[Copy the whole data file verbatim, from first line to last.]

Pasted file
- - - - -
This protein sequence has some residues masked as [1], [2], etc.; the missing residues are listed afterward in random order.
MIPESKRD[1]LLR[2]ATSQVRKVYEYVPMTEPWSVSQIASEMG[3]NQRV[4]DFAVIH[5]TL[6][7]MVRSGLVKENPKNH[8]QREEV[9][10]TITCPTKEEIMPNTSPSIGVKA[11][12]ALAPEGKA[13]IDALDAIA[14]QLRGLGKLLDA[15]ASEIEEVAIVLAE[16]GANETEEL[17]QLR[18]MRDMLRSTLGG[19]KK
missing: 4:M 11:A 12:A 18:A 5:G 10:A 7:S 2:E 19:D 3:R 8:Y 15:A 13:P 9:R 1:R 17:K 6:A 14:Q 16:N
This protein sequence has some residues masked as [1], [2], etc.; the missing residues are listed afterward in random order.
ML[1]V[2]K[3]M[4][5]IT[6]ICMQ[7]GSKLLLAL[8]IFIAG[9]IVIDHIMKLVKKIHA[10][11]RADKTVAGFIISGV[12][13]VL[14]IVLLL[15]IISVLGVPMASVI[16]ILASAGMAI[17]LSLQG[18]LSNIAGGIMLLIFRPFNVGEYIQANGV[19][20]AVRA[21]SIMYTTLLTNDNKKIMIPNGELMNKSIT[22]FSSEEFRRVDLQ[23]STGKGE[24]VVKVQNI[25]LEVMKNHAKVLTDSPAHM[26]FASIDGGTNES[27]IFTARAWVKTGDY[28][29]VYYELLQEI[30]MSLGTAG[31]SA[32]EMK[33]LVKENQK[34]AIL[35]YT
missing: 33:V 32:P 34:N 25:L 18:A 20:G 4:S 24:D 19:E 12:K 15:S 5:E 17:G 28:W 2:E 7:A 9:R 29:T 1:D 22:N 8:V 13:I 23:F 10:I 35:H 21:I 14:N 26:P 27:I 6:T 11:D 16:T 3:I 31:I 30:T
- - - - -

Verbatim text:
This protein sequence has some residues masked as [1], [2], etc.; the missing residues are listed afterward in random order.
MIPESKRD[1]LLR[2]ATSQVRKVYEYVPMTEPWSVSQIASEMG[3]NQRV[4]DFAVIH[5]TL[6][7]MVRSGLVKENPKNH[8]QREEV[9][10]TITCPTKEEIMPNTSPSIGVKA[11][12]ALAPEGKA[13]IDALDAIA[14]QLRGLGKLLDA[15]ASEIEEVAIVLAE[16]GANETEEL[17]QLR[18]MRDMLRSTLGG[19]KK
missing: 4:M 11:A 12:A 18:A 5:G 10:A 7:S 2:E 19:D 3:R 8:Y 15:A 13:P 9:R 1:R 17:K 6:A 14:Q 16:N
This protein sequence has some residues masked as [1], [2], etc.; the missing residues are listed afterward in random order.
ML[1]V[2]K[3]M[4][5]IT[6]ICMQ[7]GSKLLLAL[8]IFIAG[9]IVIDHIMKLVKKIHA[10][11]RADKTVAGFIISGV[12][13]VL[14]IVLLL[15]IISVLGVPMASVI[16]ILASAGMAI[17]LSLQG[18]LSNIAGGIMLLIFRPFNVGEYIQANGV[19][20]AVRA[21]SIMYTTLLTNDNKKIMIPNGELMNKSIT[22]FSSEEFRRVDLQ[23]STGKGE[24]VVKVQNI[25]LEVMKNHAKVLTDSPAHM[26]FASIDGGTNES[27]IFTARAWVKTGDY[28][29]VYYELLQEI[30]MSLGTAG[31]SA[32]EMK[33]LVKENQK[34]AIL[35]YT
missing: 33:V 32:P 34:N 25:L 18:A 20:G 4:S 24:D 19:E 12:K 15:S 5:E 17:G 28:W 2:E 7:A 9:R 29:T 1:D 22:N 8:V 13:I 23:F 10:I 35:H 21:I 14:N 26:P 27:I 6:T 11:D 16:T 3:I 31:I 30:T